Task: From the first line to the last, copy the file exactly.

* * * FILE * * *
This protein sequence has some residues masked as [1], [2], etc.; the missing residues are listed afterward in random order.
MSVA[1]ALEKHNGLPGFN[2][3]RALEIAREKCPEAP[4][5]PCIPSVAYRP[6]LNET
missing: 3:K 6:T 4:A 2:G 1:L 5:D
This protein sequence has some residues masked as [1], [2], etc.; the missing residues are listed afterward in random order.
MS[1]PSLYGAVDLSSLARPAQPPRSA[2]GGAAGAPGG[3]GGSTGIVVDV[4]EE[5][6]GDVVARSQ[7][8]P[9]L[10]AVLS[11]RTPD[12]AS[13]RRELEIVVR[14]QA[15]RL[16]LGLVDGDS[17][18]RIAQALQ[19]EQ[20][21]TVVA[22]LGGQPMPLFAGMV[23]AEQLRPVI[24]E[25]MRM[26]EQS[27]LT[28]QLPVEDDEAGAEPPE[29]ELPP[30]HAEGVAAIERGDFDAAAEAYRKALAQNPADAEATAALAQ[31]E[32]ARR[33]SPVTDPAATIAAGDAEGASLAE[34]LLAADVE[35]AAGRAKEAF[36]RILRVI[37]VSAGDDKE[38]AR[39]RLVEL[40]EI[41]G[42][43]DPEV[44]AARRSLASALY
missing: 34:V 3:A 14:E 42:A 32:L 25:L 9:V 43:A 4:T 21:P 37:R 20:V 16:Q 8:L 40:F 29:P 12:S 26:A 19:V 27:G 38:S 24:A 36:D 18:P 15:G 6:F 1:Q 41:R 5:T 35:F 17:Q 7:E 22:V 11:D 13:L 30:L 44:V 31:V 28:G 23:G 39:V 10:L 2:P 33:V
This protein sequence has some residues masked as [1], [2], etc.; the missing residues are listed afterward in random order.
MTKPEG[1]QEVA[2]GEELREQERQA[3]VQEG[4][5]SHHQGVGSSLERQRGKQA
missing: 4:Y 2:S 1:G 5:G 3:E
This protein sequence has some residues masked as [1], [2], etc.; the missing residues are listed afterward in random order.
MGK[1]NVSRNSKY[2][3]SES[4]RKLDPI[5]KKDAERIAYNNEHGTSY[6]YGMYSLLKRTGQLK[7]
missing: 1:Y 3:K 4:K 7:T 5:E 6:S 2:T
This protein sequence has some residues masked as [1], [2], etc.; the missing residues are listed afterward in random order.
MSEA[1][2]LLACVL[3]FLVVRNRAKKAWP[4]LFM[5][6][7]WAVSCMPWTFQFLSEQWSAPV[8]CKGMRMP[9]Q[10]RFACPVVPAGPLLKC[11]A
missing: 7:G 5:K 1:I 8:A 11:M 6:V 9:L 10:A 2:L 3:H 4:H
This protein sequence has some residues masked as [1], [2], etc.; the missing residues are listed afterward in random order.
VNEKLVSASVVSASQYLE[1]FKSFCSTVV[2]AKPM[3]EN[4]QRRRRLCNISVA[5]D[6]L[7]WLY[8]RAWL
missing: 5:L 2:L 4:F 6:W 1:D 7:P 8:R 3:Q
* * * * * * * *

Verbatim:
This protein sequence has some residues masked as [1], [2], etc.; the missing residues are listed afterward in random order.
MSVA[1]ALEKHNGLPGFN[2][3]RALEIAREKCPEAP[4][5]PCIPSVAYRP[6]LNET
missing: 3:K 6:T 4:A 2:G 1:L 5:D
This protein sequence has some residues masked as [1], [2], etc.; the missing residues are listed afterward in random order.
MS[1]PSLYGAVDLSSLARPAQPPRSA[2]GGAAGAPGG[3]GGSTGIVVDV[4]EE[5][6]GDVVARSQ[7][8]P[9]L[10]AVLS[11]RTPD[12]AS[13]RRELEIVVR[14]QA[15]RL[16]LGLVDGDS[17][18]RIAQALQ[19]EQ[20][21]TVVA[22]LGGQPMPLFAGMV[23]AEQLRPVI[24]E[25]MRM[26]EQS[27]LT[28]QLPVEDDEAGAEPPE[29]ELPP[30]HAEGVAAIERGDFDAAAEAYRKALAQNPADAEATAALAQ[31]E[32]ARR[33]SPVTDPAATIAAGDAEGASLAE[34]LLAADVE[35]AAGRAKEAF[36]RILRVI[37]VSAGDDKE[38]AR[39]RLVEL[40]EI[41]G[42][43]DPEV[44]AARRSLASALY
missing: 34:V 3:A 14:E 42:A 32:L 25:L 9:V 43:A 4:T 21:P 37:R 20:V 16:Q 8:L 40:F 29:P 12:S 26:A 19:V 27:G 38:S 24:A 36:D 18:P 15:G 6:F 1:Q 41:R 5:T 35:F 17:Q 7:E 22:V 11:D 13:L 30:L 44:V 31:V 28:G 23:G 39:V 10:L 2:P 33:V
This protein sequence has some residues masked as [1], [2], etc.; the missing residues are listed afterward in random order.
MTKPEG[1]QEVA[2]GEELREQERQA[3]VQEG[4][5]SHHQGVGSSLERQRGKQA
missing: 4:Y 2:S 1:G 5:G 3:E
This protein sequence has some residues masked as [1], [2], etc.; the missing residues are listed afterward in random order.
MGK[1]NVSRNSKY[2][3]SES[4]RKLDPI[5]KKDAERIAYNNEHGTSY[6]YGMYSLLKRTGQLK[7]
missing: 1:Y 3:K 4:K 7:T 5:E 6:S 2:T
This protein sequence has some residues masked as [1], [2], etc.; the missing residues are listed afterward in random order.
MSEA[1][2]LLACVL[3]FLVVRNRAKKAWP[4]LFM[5][6][7]WAVSCMPWTFQFLSEQWSAPV[8]CKGMRMP[9]Q[10]RFACPVVPAGPLLKC[11]A
missing: 7:G 5:K 1:I 8:A 11:M 6:V 9:L 10:A 2:L 3:H 4:H
This protein sequence has some residues masked as [1], [2], etc.; the missing residues are listed afterward in random order.
VNEKLVSASVVSASQYLE[1]FKSFCSTVV[2]AKPM[3]EN[4]QRRRRLCNISVA[5]D[6]L[7]WLY[8]RAWL
missing: 5:L 2:L 4:F 6:W 1:D 7:P 8:R 3:Q